[EM] (3) MJ -- The easiest method to 'tolerate'

Kevin Venzke stepjak at yahoo.fr
Sun Sep 4 11:09:40 PDT 2016

Hi Fred,

I think that the systems are not causing this. Rather voters and the political actors change every
system they encounter into the same genre of thing. Non-politicized roles seem to exist only where
there is no real power or no controversy about how to use it. We design systems for the worst case
scenario because the worst case scenario is what we see everywhere.

If you "let" voters collaborate I think they will just decline to do so. But can we "force" them
to behave differently? I.e. give them incentives to act as though they are collaborating? I think
that would be an interesting topic.


----- Mail original -----
De : Fred Gohlke <fredgohlke at verizon.net>
À : election-methods at lists.electorama.com
Envoyé le : Dimanche 4 septembre 2016 10h19
Objet : Re: [EM] (3) MJ -- The easiest method to 'tolerate'

Good Morning, Chris Benham

I want to thank you for this critical insight:

   "An election for a powerful political office isn't a jury-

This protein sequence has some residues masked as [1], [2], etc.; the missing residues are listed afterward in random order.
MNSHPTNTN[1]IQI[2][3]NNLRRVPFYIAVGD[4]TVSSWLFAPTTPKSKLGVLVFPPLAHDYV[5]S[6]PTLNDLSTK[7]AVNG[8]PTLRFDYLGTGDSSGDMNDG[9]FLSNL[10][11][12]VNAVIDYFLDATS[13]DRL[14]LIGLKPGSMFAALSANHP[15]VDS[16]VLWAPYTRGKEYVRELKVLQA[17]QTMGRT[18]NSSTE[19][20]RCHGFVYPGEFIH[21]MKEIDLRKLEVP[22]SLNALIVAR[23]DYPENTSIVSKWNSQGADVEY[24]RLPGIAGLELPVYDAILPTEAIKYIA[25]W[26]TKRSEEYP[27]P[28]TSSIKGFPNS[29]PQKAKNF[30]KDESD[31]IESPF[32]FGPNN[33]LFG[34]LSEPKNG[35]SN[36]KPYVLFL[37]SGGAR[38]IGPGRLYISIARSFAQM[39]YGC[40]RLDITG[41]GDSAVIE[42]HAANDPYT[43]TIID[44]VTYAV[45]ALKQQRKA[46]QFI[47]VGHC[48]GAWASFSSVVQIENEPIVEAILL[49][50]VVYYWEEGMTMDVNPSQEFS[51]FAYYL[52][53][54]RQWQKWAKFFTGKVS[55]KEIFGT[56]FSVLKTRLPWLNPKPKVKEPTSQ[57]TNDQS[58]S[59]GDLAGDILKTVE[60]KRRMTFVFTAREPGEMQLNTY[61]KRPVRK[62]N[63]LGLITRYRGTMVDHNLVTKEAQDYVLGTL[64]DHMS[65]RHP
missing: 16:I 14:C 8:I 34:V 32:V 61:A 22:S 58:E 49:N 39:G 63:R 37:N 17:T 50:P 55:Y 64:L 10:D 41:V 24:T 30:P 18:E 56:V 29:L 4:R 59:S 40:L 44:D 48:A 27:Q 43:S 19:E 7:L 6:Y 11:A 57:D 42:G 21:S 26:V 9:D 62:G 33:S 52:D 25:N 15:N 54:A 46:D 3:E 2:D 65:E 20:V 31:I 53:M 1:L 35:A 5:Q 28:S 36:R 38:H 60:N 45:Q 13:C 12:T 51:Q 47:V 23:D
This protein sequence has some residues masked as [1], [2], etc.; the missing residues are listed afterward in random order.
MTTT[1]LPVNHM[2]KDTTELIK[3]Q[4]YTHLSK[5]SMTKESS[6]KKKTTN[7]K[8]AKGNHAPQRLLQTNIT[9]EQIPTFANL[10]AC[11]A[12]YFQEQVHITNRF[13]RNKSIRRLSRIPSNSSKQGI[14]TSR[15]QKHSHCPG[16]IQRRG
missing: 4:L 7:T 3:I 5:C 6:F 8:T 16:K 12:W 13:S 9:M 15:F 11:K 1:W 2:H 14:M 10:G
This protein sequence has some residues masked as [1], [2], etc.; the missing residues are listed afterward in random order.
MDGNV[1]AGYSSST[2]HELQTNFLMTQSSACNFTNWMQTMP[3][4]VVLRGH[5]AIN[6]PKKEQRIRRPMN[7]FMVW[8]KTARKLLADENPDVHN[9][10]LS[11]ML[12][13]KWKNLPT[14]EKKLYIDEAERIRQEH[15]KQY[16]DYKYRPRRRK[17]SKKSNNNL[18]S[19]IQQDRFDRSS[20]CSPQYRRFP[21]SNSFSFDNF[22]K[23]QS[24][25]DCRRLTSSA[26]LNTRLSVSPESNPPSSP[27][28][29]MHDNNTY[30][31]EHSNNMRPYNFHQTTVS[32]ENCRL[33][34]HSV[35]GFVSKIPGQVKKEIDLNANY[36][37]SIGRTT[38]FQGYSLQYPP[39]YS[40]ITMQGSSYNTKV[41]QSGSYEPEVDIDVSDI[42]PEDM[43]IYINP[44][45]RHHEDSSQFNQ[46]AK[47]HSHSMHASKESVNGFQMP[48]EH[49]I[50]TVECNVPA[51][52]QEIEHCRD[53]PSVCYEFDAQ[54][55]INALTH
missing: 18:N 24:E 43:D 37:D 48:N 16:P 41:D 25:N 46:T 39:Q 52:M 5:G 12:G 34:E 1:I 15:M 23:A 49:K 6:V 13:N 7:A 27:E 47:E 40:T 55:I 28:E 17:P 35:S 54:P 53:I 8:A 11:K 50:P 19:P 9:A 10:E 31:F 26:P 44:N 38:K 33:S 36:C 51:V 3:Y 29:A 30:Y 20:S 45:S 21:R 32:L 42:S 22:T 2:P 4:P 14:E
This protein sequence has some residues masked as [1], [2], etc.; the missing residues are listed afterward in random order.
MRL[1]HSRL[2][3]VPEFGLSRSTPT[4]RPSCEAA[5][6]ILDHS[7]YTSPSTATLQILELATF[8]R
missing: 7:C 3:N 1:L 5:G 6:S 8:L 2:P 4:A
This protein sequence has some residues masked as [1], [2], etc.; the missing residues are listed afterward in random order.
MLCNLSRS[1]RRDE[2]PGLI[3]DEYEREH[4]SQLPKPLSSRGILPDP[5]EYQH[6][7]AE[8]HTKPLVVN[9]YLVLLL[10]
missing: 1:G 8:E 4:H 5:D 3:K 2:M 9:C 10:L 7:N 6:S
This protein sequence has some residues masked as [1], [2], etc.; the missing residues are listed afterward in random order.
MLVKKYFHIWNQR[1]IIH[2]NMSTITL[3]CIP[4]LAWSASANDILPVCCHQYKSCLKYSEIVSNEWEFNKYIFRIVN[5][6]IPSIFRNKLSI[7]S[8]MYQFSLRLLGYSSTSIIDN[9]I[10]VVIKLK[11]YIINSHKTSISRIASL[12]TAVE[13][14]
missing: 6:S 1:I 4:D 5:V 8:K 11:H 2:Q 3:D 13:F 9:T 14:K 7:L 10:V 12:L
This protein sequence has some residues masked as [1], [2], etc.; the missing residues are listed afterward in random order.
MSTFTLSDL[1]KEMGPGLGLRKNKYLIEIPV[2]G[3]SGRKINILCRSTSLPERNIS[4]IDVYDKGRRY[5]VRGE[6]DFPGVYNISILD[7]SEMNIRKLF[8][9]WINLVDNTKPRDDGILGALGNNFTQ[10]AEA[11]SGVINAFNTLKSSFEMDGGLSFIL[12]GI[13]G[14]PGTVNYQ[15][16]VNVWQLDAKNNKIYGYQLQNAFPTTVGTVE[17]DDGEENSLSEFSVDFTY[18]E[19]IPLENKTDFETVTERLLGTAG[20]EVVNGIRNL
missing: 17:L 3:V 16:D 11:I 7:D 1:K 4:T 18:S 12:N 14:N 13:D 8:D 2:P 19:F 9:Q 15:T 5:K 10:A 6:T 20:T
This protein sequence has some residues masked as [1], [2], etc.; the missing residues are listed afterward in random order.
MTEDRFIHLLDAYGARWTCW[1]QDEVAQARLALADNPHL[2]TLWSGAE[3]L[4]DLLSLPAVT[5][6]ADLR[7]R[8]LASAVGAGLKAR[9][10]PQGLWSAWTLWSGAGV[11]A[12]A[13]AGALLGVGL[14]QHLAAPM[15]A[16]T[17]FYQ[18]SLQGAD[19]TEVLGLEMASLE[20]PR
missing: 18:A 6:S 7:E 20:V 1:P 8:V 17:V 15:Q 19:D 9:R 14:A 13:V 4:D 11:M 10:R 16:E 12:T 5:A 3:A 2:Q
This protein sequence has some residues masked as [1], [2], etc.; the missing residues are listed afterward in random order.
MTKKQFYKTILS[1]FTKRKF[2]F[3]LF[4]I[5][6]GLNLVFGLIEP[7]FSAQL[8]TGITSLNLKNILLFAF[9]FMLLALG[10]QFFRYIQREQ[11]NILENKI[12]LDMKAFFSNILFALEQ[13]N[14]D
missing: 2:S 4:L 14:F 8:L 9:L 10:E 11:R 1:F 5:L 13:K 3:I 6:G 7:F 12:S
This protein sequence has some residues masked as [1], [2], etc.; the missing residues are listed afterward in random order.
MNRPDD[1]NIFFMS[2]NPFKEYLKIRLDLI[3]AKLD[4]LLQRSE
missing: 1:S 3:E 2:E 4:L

like collaboration among voters to select the best winner.
    Rather it is competition between factions of voters who are
    trying to elect their favourites and/or prevent the election
    of some candidate they consider relatively bad."

You explain, with great clarity, why faction-based systems betray the 
public interest.  On a site devoted to electoral methods, it is a 
tragedy that no effort is devoted to creating methods that let the 
voters collaborate to select the best advocates of the common interest.

Fred Gohlke
Election-Methods mailing list - see http://electorama.com/em for list info

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